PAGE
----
We all believe that someday soon the open road will be open to all of us once again. In the meantime, you’ve binged every British detective show on Netflix, and On Demand doesn’t seem willing to meet your demands. What’s outside that you can bring inside?
Through the wonder of the Internet (surprise, surprise!), you can go places and see things you never thought you’d see. Here’s a compilation of some cultural institutions and other terrific places that you can visit from your favorite couch or comfy chair.
American Museum of
New York, New York
On the museum’s OLogy science website, you can choose any “ology” you want to explore, from anthropology, where you can play music that travelers might have heard on the ancient Silk Road and compose your own Silk Road song, to zoology, where birds, wasps and all sorts of bipeds and quadrupeds are ready to be examined. The museum’s general website has a plethora of pages to excite the excitable and interest the interested. Check out the T. rex or the History of Planetariums videos.
Solomon R. Guggenheim Museum
New York, New York
Did you know that New York City’s Guggenheim Museum was recently designated a part of a UNESCO World Heritage site? It’s one of a collection of eight of Frank Lloyd Wright’s architectural masterpieces—and the only museum designed by Wright—to receive this recognition. You can take a tour of the museum’s famous rotunda on its website. You can also access the museum’s digital archive containing more than 200 art books and more than 65 artist profiles.
The late Chinese American architect I. M. Pei designed the Museum of Islamic Art, and you can take a virtual 360-degree tour of the interior of the museum on this website dedicated to Qatar’s museums and heritage sites. But don’t stop with a quick tour. The collections in this and the other museums are fascinating, with treasures that most Westerners have not seen and may never see, from an 8th-century section of the Qur’an to tiles, portraits, and artifacts up to 1,400 years old.
The Qatar Museums website also links to the National Museum of Qatar and the Mathaf: Arab Museum of Modern Art. Plan on spending quite a bit of time visiting these institutions.
National Gallery of Art
Schedule an afternoon (or two) to take in the more than 42,000 works from the National Gallery of Art. You can go for Baroque or get real with the 2,000-plus pieces in the Realism collection. You can learn about Degas and the European Open-Air Painting from the current online exhibit. Seriously, 42,000 pieces of art are waiting for you. You’re going to stand them up?
National Museum of Qatar, Photo by Danica O. Kus
If you’ve been visiting the sites highlighted so far, you may have noticed that many have connections to Google Arts & Culture (artsandculture.google.com). Kudos to Google. Its site contains digital galleries from more cultural institutions than Amazon has movies.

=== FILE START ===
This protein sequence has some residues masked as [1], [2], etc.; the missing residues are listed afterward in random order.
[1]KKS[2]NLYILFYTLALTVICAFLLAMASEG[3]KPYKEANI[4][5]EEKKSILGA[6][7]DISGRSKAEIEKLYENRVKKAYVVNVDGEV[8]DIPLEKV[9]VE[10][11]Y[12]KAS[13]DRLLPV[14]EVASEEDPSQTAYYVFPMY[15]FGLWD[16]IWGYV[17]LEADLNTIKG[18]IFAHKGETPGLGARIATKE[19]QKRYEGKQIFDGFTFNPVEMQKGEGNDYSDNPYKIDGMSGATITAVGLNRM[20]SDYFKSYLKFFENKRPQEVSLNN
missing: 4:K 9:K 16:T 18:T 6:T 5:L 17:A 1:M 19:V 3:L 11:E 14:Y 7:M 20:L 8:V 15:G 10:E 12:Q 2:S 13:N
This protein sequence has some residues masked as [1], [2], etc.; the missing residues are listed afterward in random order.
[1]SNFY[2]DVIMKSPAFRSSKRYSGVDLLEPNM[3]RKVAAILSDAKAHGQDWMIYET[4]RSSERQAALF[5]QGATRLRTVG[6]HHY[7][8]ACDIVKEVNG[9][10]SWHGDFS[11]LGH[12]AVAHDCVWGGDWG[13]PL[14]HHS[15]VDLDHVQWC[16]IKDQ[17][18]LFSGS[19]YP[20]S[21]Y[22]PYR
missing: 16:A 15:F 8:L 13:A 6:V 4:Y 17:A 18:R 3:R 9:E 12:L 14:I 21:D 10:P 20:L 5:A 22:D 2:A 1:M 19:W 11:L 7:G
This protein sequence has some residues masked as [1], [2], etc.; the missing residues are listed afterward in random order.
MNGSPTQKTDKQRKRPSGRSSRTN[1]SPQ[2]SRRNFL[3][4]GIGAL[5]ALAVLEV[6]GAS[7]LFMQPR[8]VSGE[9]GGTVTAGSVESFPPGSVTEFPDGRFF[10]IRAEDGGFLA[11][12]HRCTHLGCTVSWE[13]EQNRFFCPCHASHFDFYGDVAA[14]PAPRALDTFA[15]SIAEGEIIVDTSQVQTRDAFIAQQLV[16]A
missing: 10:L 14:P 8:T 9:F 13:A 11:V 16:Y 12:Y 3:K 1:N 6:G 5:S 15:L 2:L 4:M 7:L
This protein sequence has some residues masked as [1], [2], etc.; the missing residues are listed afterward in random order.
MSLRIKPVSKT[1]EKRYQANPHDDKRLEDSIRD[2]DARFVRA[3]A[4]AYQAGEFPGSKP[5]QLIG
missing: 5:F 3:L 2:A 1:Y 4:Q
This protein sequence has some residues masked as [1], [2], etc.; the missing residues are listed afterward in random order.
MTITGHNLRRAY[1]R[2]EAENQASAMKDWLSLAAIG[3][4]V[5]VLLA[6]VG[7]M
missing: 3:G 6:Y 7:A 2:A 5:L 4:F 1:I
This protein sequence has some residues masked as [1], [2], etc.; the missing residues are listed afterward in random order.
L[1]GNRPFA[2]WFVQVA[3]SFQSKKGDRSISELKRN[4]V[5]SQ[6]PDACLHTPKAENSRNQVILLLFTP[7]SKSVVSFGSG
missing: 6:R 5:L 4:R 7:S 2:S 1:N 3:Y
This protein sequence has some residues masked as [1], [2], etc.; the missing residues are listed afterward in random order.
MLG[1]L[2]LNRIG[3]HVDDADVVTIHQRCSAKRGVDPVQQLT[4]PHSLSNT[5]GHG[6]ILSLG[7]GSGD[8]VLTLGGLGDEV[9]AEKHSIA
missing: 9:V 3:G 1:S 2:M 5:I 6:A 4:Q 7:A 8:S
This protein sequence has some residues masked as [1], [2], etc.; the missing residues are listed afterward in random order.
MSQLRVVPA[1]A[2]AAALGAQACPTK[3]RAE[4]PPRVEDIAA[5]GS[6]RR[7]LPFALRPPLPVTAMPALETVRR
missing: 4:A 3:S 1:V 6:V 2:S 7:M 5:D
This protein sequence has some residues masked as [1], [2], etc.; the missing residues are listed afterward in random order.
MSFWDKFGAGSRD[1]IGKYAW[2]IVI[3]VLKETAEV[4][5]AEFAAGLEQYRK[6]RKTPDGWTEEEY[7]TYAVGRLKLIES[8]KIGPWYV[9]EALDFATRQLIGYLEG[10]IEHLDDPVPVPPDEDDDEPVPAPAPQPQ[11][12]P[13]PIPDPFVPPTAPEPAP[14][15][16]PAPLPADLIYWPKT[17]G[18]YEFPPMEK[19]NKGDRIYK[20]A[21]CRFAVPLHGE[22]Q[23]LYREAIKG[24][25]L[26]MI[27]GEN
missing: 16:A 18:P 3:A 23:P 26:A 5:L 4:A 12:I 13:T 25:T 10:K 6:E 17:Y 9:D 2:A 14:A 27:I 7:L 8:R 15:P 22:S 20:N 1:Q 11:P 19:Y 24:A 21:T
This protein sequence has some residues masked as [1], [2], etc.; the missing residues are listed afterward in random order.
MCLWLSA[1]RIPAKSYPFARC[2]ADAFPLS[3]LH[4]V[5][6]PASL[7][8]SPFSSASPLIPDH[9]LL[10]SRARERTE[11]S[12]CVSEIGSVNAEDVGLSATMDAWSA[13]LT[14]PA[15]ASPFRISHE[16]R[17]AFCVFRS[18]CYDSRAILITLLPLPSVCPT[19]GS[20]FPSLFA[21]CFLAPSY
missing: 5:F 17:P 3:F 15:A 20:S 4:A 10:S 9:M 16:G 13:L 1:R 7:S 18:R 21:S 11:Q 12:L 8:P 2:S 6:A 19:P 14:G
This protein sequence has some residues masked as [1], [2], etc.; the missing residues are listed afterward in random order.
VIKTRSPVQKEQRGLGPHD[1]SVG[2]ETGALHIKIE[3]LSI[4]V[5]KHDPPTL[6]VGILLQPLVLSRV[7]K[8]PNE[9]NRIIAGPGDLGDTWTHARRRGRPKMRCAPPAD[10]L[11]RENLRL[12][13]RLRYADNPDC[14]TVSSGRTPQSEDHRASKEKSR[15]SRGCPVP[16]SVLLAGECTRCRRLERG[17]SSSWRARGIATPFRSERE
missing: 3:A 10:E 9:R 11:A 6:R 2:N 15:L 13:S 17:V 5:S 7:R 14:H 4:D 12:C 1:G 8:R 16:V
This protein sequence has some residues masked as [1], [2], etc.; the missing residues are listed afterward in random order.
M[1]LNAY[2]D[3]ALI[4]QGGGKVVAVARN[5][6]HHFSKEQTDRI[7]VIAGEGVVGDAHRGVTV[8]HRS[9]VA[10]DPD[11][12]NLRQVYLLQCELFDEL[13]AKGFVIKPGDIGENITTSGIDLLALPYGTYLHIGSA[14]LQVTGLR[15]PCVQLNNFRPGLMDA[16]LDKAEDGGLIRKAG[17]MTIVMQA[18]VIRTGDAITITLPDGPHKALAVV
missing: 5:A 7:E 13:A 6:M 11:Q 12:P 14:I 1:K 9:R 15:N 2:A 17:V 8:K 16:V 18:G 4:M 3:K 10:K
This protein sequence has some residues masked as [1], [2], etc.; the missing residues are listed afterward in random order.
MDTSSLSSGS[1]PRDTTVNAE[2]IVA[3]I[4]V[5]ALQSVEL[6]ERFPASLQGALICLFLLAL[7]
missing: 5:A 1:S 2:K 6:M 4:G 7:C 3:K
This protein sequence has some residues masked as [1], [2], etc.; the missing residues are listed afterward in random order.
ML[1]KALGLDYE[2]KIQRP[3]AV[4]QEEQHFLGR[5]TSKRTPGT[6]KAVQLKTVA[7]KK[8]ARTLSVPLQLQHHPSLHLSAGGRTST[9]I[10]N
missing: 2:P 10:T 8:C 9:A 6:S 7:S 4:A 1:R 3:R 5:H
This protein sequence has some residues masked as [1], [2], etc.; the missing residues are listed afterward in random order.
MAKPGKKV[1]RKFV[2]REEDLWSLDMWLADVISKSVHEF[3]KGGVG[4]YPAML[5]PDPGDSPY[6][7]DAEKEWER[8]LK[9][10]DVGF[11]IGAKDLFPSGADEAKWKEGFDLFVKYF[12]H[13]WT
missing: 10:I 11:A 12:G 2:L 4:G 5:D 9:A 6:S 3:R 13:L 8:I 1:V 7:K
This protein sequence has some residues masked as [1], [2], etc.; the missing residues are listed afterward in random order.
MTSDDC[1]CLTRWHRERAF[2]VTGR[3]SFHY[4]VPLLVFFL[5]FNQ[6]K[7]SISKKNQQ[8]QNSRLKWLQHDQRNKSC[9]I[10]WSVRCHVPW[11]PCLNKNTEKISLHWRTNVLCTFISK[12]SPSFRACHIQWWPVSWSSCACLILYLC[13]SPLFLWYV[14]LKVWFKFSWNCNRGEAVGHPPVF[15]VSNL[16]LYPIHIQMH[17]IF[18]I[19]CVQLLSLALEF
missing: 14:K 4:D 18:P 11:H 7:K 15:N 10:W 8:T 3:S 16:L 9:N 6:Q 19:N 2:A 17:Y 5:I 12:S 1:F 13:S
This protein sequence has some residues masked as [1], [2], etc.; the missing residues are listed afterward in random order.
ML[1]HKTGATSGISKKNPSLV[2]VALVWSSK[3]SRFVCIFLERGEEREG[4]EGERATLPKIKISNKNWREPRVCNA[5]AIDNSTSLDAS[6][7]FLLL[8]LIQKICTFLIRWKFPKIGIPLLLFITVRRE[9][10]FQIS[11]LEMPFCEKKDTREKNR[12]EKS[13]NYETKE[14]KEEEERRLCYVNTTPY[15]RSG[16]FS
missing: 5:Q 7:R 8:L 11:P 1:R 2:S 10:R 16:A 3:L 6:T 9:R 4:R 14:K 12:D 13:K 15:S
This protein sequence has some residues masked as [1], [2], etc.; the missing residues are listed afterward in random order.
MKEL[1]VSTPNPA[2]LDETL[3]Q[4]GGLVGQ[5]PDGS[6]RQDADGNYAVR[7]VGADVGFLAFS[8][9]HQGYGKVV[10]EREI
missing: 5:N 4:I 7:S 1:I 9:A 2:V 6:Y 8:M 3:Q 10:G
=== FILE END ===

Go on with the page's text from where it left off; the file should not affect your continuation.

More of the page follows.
With Google Street View, you can “tour” museums from around the world, such as the Uffizi Gallery in Florence, Italy, with its Botticelli and Michelangelo masterpieces; the National Museum of Anthropology in Mexico City, with its astounding collection of Mayan artifacts; and the Rijksmuseum in Amsterdam, with art from the Dutch Masters Hals, Vermeer, and Rembrandt.
With Google Street View files, you can even “walk” through the Taj Mahal, Stonehenge, the Lincoln Memorial, and the Large Hadron Collider, the world’s largest and most powerful particle accelerator.
Thanks to Google’s partnership with the National Park Service, you can watch videos of whales breaching at Kenai Fjords National Park, explore collections from national historic sites, and examine more than 3,800 artifacts in high definition. You can practically hug a giant redwood.
Restoration Completion, Photo by Danica O. Kus
OLD-SCHOOL COUCH TRAVEL
What’s that? You’d like to put your laptop down before you cover the keys with wing sauce and cheese-puff powder? It’s time to take a couch trip just like your grandparents used to do. It’s time for a movie or two.
There are more road movies than we have time for, so let us suggest a few of our favorites, and you can take them and leave with them (see what we did there?).
Speaking of your grandparents, they might be familiar with the Bing Crosby/Bob Hope Road to… movies. Bing and Bob sang and joked their way through Bali, Hong Kong, and five other traveling movies. The movies are innocent, outdated, and corny fun for family nights.
Can you hang ten on the coffee table? You might be tempted to try after watching a few of these classic surfing movies: Endless Summer (the best); Surfing Giants (big waves); Step Into Liquid (surfing from Ireland to Texas); and Surf’s Up (penguins for the kids).
You want scenery? Start with the two Lord of the Rings trilogies that turned New Zealand from Australia’s neighbor to a tourism hotspot. Need more? Try A River Runs Through It (fly-fishing in the Rockies) and Barry Lyndon (Stanley Kubrick and slow but groundbreaking cinematography in Ireland and England). Throw in Lawrence of Arabia for more epic landscapes.
Finally, a few perennial picks: If you’re itching for space travel, sign up for Serenity instead of those other Star vehicles. Want some fast-moving San Francisco scenery? Try Steve McQueen’s Bullitt. Last, but not least, Local Hero will make you head for Scotland once the planes are flying again.
There you have it: one man’s opinion on a few ways to stave off the cabin fever of 2020. Make your own list, and share it with your friends.